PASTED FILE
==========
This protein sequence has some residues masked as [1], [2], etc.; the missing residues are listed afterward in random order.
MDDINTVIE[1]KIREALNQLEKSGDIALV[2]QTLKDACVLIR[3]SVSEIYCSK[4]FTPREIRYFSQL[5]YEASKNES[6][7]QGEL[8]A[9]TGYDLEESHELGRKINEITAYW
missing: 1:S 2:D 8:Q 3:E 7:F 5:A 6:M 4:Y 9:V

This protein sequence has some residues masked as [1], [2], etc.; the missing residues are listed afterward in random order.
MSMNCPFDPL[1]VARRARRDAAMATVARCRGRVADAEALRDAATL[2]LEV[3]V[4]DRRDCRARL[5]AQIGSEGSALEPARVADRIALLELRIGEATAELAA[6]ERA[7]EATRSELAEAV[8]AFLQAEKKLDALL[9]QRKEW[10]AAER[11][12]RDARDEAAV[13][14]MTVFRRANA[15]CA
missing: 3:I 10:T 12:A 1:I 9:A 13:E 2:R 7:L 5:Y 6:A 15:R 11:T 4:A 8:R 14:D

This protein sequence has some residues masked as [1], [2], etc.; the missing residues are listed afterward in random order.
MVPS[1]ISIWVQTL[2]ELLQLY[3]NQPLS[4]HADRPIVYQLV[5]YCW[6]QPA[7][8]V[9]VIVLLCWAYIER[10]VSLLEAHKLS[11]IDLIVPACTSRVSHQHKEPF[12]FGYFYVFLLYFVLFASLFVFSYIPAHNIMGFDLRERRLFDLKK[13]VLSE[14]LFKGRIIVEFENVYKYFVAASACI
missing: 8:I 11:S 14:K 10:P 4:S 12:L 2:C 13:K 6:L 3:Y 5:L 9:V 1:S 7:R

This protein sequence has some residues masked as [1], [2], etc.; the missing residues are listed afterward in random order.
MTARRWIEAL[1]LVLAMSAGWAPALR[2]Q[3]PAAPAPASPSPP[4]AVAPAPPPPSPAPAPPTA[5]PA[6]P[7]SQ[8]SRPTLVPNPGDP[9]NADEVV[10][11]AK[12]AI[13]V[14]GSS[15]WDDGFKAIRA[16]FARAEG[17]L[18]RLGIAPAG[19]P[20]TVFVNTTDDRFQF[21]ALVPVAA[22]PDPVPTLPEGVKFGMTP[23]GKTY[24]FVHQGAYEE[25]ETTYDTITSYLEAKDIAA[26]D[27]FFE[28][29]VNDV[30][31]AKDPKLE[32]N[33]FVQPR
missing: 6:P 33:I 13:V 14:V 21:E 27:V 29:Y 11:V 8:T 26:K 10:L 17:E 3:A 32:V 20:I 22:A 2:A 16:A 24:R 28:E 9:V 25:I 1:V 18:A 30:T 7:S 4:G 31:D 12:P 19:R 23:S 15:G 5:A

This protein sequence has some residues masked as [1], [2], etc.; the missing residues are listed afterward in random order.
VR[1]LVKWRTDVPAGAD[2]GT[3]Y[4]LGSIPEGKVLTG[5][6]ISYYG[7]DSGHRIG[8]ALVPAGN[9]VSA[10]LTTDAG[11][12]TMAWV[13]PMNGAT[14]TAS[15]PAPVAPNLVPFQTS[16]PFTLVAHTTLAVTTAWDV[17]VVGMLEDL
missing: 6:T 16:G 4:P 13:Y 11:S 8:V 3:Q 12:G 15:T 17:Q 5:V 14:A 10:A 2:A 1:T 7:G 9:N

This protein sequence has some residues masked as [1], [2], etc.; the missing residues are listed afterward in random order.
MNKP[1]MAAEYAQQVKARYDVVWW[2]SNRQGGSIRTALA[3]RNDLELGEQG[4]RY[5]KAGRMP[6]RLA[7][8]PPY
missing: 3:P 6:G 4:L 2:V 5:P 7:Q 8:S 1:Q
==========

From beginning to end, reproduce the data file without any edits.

This protein sequence has some residues masked as [1], [2], etc.; the missing residues are listed afterward in random order.
MDDINTVIE[1]KIREALNQLEKSGDIALV[2]QTLKDACVLIR[3]SVSEIYCSK[4]FTPREIRYFSQL[5]YEASKNES[6][7]QGEL[8]A[9]TGYDLEESHELGRKINEITAYW
missing: 1:S 2:D 8:Q 3:E 7:F 5:A 6:M 4:Y 9:V

This protein sequence has some residues masked as [1], [2], etc.; the missing residues are listed afterward in random order.
MSMNCPFDPL[1]VARRARRDAAMATVARCRGRVADAEALRDAATL[2]LEV[3]V[4]DRRDCRARL[5]AQIGSEGSALEPARVADRIALLELRIGEATAELAA[6]ERA[7]EATRSELAEAV[8]AFLQAEKKLDALL[9]QRKEW[10]AAER[11][12]RDARDEAAV[13][14]MTVFRRANA[15]CA
missing: 3:I 10:T 12:A 1:I 9:A 13:E 2:R 7:L 5:Y 6:A 15:R 11:T 4:A 8:R 14:D

This protein sequence has some residues masked as [1], [2], etc.; the missing residues are listed afterward in random order.
MVPS[1]ISIWVQTL[2]ELLQLY[3]NQPLS[4]HADRPIVYQLV[5]YCW[6]QPA[7][8]V[9]VIVLLCWAYIER[10]VSLLEAHKLS[11]IDLIVPACTSRVSHQHKEPF[12]FGYFYVFLLYFVLFASLFVFSYIPAHNIMGFDLRERRLFDLKK[13]VLSE[14]LFKGRIIVEFENVYKYFVAASACI
missing: 8:I 11:S 14:K 10:P 4:S 12:L 2:C 13:K 6:L 3:Y 5:L 9:V 1:S 7:R

This protein sequence has some residues masked as [1], [2], etc.; the missing residues are listed afterward in random order.
MTARRWIEAL[1]LVLAMSAGWAPALR[2]Q[3]PAAPAPASPSPP[4]AVAPAPPPPSPAPAPPTA[5]PA[6]P[7]SQ[8]SRPTLVPNPGDP[9]NADEVV[10][11]AK[12]AI[13]V[14]GSS[15]WDDGFKAIRA[16]FARAEG[17]L[18]RLGIAPAG[19]P[20]TVFVNTTDDRFQF[21]ALVPVAA[22]PDPVPTLPEGVKFGMTP[23]GKTY[24]FVHQGAYEE[25]ETTYDTITSYLEAKDIAA[26]D[27]FFE[28][29]VNDV[30][31]AKDPKLE[32]N[33]FVQPR
missing: 6:P 33:I 13:V 14:V 21:E 27:V 29:Y 11:V 8:T 26:K 10:L 17:E 3:A 32:V 20:I 22:A 2:A 16:A 24:R 28:E 9:V 25:I 1:V 18:A 30:T 7:S 4:G 31:D 12:P 19:R 23:S 15:G 5:A

This protein sequence has some residues masked as [1], [2], etc.; the missing residues are listed afterward in random order.
VR[1]LVKWRTDVPAGAD[2]GT[3]Y[4]LGSIPEGKVLTG[5][6]ISYYG[7]DSGHRIG[8]ALVPAGN[9]VSA[10]LTTDAG[11][12]TMAWV[13]PMNGAT[14]TAS[15]PAPVAPNLVPFQTS[16]PFTLVAHTTLAVTTAWDV[17]VVGMLEDL
missing: 6:T 16:G 4:P 13:Y 11:S 8:V 3:Q 12:G 15:T 17:Q 5:V 14:A 10:A 2:A 1:T 7:G 9:N

This protein sequence has some residues masked as [1], [2], etc.; the missing residues are listed afterward in random order.
MNKP[1]MAAEYAQQVKARYDVVWW[2]SNRQGGSIRTALA[3]RNDLELGEQG[4]RY[5]KAGRMP[6]RLA[7][8]PPY
missing: 3:P 6:G 4:L 2:V 5:P 7:Q 8:S 1:Q